Applying for financial aid during the college application process can be tedious and tricky.

There are three types of aid families and students must focus on, John Tillman, president of Ecliptic Financial Advisers in Sea Girt, said. The first is need-based financial aid, based on a family's income and assets. The second is merit-based aid, based on a student's academic performance. The third is private scholarships, which represents the smallest overall area financially.

Filing for financial aid typically starts in October of a student's senior year of high school, when applications first become available. But Tillman said it's best to prepare as early as possible. Parents who have kids in middle school should start saving money for college and focus on how they're going to pay for it.

"What a family can do is they can look at the percentage of need that a school says they meet. So if a school is publishing that they meet 80% of a student's need or better, it's typically a school with a very strong financial aid budget," Tillman said. If it's lower than 80%, then it's a school most likely with limited resources.

Tillman also stressed that students should look to schools in which they would fall academically in the top 25% of the students of accepted applicants.That's a student's best likelihood of maximizing merit-based financial aid.

Tax deductions and tax credits change on a yearly basis. So Tillman suggested talking to a tax adviser on a yearly basis to see if your family qualifies for credits and deductions. There are phase-outs for income, so if a family qualifies one year, it may not qualify another year. If a family does qualify, Tillman said don't double dip. In other words, if a family pays for school using money from a 529 plan, but then also access a tax credit or deduction, the family needs to make sure it is not using the same expenses for credits and deductions.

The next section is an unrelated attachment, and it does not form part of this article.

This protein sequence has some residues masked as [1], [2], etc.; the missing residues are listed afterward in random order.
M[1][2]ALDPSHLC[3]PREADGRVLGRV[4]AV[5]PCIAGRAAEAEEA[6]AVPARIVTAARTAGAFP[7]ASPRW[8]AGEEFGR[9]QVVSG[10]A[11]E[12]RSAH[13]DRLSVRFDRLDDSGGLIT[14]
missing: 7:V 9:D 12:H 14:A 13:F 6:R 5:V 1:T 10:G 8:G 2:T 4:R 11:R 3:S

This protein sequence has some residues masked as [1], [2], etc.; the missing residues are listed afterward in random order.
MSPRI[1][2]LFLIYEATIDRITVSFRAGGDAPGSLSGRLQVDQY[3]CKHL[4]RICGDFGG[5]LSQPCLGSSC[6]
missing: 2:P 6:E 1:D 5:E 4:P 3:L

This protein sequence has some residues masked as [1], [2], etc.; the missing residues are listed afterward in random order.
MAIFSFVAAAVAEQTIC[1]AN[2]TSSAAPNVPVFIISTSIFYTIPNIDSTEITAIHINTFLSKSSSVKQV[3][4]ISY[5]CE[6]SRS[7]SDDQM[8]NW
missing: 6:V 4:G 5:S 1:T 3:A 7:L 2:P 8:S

When the Department of Education calculates a family's contribution to paying for college, Tillman said it's best for a family to also look at assets the DOE hasn't taken into consideration. That would be any retirement assets. That could include money a family has in a 401K, a 403B, an IRA, annuities or life insurance. Everything else will. So non-retirement assets will be looked at. Retirement assets will not.

Tillman said the bottom line with paying for college is that a student and his or her family needs to save money. It doesn't matter where you save it, but save it. Then he said to get creative when selecting schools.

"You want to look at schools with great financial aid budgets. You want to look at schools where your student academically falls in the top 25% to 30%. But then you also want to look at things like commuting to school for a year or two," he said. "That can save a tremendous amount of money on a yearly basis, and even look at some of our great community colleges."

He said two years of community college can really cut college costs in half over the course of four years.

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